'My filmography is filled with films that are unique, out-of-the-box and quirky.'
'These films are taboo-breaking, but still consumable by the masses.'
Ayushmann Khurrana plays a blind pianist in Sriram Raghavan's much talked about thriller, Andhadhun.
"You will get shockers and revelations every seven minutes of screen time," Ayushmann promises Rediff.com contributor Ramesh S about Andhadhun.
The trailer of Andhadhun has got great feedback. Are you excited? What prompted you to star in a thriller like this?
I am very excited with the reactions.
It's a unique genre that Sriram Raghavan has cracked. It's a thriller, but not a dark one.
It has a lot of fun and quirky moments.
You will get shockers and revelations every seven minutes of screen time.
Besides, doing a thriller was in my bucket list.
Sriram Raghavan is one of the most respected names in the industry who has given path-breaking films.
I did not want to do anything different with a new director or with someone I don't trust. That's why I am in safe hands with Sriram Raghavan.
People tend to spoil the fun of thrillers by revealing the suspense on social media. Are you worried?
We have to take a leap of faith because every film lover will not give away the spoilers.
But yes, the thriller genre does survive on that.
I still remember watching Gupt for the first time in a Chandigarh theatre. Before buying the ticket, one man next to me said Kajol was the murderer in the film.
I was a kid and still remember that spoiler moment.
So yes, that should be a worry for sure.
How challenging was it to play a blind man? And a pianist at that.
It was truly challenging.
Sriram told me not to watch any film with a blind character for reference because everyone would imitate the same.
We went to a blind school in Worli (south central Mumbai) and spent time with students.
I met a blind musician and observed him carefully.
I incorporated such observations and experiences.
Playing a blind pianist was difficult for me. Though I am a musician and have played the guitar, playing the piano was a different ball game together.
Being a musician truly helped because I could learn faster.
Sriram did not use any kind of body double for such scenes, so I focused on those.
How did you switch off from the character?
I switch on and off quite easily. I'm not a person who lives with the characters (I play).
I am a very spontaneous actor and don't get affected by things happening around me.
For instance, if someone is making faces behind the camera, it will not affect my performance.
That's the training I got from my theatre days; we have to perform anyhow on stage.
At the same time, I have started seeing my life in a different way after playing a blind character in Andhadhun.
When you lose one sense, your other senses automatically get elevated.
We have started consuming music visually, which is quite ironic in nature. The purest way of consuming music is only audio.
What was it like working with Tabu and Radhika Apte?
I have always been a Tabu fan. She's one of the most versatile actresses in the industry.
She shifts her acting gears flawlessly, she's very malleable as an actor.
From films like Vijaypath to Virasat, or from commercial films like Golmaal to content-driven films like Cheeni Kum, it shows how versatile she is.
Radhika Apte is a very brave actor. It's great working with her because she is very different and radical with her choices.
And Anil Dhawan better known for his 1970s movies?
Actually, that's beautiful nostalgia for us. Sriram Raghavan is obsessed with such nostalgia.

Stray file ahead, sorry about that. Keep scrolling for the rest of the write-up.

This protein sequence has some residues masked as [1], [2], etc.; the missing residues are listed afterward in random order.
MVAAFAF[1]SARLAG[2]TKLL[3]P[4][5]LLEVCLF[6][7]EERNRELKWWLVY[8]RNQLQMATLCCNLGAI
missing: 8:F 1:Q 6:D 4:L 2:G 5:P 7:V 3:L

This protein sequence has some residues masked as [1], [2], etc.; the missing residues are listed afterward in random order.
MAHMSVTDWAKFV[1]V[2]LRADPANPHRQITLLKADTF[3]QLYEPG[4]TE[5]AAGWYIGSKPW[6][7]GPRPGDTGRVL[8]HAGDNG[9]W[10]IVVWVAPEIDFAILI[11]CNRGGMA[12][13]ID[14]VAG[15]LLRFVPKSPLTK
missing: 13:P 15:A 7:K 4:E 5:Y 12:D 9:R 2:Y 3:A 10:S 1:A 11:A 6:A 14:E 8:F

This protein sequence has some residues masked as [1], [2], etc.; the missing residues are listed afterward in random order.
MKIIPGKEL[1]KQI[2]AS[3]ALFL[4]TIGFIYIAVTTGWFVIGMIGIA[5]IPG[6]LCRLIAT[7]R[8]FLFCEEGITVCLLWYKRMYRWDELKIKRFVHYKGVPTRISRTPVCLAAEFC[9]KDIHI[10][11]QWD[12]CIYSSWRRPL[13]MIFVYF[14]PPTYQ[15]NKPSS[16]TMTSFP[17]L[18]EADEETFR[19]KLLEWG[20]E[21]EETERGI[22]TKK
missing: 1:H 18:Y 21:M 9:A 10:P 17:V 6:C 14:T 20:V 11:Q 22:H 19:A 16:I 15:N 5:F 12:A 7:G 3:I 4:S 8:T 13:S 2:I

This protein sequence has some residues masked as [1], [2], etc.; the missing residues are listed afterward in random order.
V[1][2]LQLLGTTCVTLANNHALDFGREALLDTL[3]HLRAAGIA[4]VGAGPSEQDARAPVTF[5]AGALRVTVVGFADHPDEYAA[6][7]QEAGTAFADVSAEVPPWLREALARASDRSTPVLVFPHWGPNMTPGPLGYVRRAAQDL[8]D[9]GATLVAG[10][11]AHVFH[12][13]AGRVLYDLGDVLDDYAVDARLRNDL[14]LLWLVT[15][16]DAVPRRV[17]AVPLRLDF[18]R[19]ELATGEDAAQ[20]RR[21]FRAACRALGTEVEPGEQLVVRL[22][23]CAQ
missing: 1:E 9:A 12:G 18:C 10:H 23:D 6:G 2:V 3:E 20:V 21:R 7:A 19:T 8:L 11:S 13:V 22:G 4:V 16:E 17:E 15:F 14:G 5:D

You will get a '70s feel when you hear the background music of Andhadhun.
You were supposed to be a part of Manmarziyaan and Stree. If that had happened, it would have been like an Ayushmann Khurrana film festival!
(Laughs) I think you can do only certain things at certain points of time because of things like clashing dates, band performances, and so on.
At the same time, the choices that I have made are quite interesting. For instance, Badhaai Ho is the talk of the town now.
I am glad I have made my choices wisely.
You made your debut with a character-based role in Vicky Donor, and you are continuing that with Andhadhun and Badhaai Ho. Are you happy as an actor?
Yes. I am really content as an actor because I have carved my own niche in the industry.
My filmography is filled with films that are unique, out-of-the-box and quirky.
These films are taboo-breaking, but still consumable by the masses.
At the same time, I would love to do different kinds of genres like Andhadhun.
From a sperm donor to a blind pianist, what's next?
I really don't know.
Script-writers are really talented these days.
I never expected to play a sperm donor in my debut film. Likewise, I never expected to play a blind pianist in Andhadhun.
When I read a script or hear a narration, I do it as the audience. If I, as an audience, gets entertained, I go ahead.
We take ourselves very seriously; people don't want to see a 'different you', but they want to see a 'different film'.
Your younger brother Aparshakti is making his mark with his films. Do you give him ideas or suggestions?
Yes, he discusses everything with me. But I am glad he makes his own choices, like Stree.
He is so different from me -- his acting and comic timing is quite dissimilar from mine.
He has his own journey and I am proud of him for that.
Andhadhun is releasing with films like LoveYatri and Lupt. What's your take on that?
This is not an era of a solo release. During Independence Day, both Gold and Satyameva Jayate were commercially successful.
Also, all three films have a different tonality and belong to different genres.
Your wife Tahira had a cancer scare. How is she feeling now?
She is better now. Fortunately, we got to know about it at an earlier stage.
I don't think we will undergo chemotherapy, but we are still waiting for the final reports.
As of now, she is in a better situation.